Blogging, I could of course tell you anything. But aren’t you glad I don’t? It would be like dirty underthings slipping from my bundle on my way to the laundry room: if you picked it up, the more fool you. I was merely a bit untidy and in a hurry. Thus a blogger makes a reader complicit in her own discomfort, in the way Kathryn Harrison did not quite do when she wrote about sexual relations with her father — I didn’t have to buy the book. If she had blogged, however, I might have been ambushed.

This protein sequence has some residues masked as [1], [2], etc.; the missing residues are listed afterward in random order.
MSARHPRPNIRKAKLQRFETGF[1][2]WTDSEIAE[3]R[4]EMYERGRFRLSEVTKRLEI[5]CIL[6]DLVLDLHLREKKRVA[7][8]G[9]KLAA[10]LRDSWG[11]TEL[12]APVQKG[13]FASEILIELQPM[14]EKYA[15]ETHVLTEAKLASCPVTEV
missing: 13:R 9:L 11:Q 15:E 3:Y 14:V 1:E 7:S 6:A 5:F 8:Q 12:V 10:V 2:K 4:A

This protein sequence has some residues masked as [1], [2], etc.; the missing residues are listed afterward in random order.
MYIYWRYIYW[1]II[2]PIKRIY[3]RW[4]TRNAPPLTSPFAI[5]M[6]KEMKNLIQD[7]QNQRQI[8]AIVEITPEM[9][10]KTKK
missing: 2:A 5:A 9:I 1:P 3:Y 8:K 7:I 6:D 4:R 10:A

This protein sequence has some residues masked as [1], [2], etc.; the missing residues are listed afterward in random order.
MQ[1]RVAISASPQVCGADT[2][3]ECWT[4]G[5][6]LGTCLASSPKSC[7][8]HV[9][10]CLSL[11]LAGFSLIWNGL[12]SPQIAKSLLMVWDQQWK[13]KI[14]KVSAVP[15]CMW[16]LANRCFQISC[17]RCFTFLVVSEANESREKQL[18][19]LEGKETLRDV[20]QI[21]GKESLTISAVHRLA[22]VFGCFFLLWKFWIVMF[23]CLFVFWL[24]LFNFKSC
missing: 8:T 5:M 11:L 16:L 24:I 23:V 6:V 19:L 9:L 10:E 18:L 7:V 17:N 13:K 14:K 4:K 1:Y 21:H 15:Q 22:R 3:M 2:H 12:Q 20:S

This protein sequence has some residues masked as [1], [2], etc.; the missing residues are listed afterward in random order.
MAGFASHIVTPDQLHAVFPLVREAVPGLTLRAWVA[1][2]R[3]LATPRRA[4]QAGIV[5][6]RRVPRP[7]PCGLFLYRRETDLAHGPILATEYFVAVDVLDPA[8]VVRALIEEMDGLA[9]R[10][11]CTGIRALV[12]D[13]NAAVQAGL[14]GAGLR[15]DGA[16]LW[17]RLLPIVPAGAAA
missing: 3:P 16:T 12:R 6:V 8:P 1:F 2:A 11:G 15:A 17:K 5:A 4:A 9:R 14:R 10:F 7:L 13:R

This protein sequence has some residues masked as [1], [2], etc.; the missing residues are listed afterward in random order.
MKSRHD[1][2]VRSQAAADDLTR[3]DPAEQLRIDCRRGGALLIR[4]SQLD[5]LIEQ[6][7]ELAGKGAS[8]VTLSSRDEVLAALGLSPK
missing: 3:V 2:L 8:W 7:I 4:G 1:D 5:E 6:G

What is it about a glowing screen late at night? If we’re reading, oh, we just want to peek, oh, just for a minute… If we’re blogging, then why not tell it like it is? Blog it, sister — right into the uncaring air! It’s still just a blog, forgotten tomorrow on top of being unreal enough today. Those of us over 50 may have found to our sorrow that many friends aren’t reading, anyway. They “don’t do blogs.” It is as far as they’re concerned a five-year old kicking screaming form they’ve learned to ignore. One of my friends who is a real brick if you need help but cannot seem to take it in if you’ve done something good, has told me, apropos why she ignores my blog, that she has no time for foolishness. As though, for the first time in my life, I were throwing myself into a patently unworthy sub-genre, and trying to get her to come along for cheer-leading. When I told her that 3,000,000 a month read 3QD, she actually looked hurt.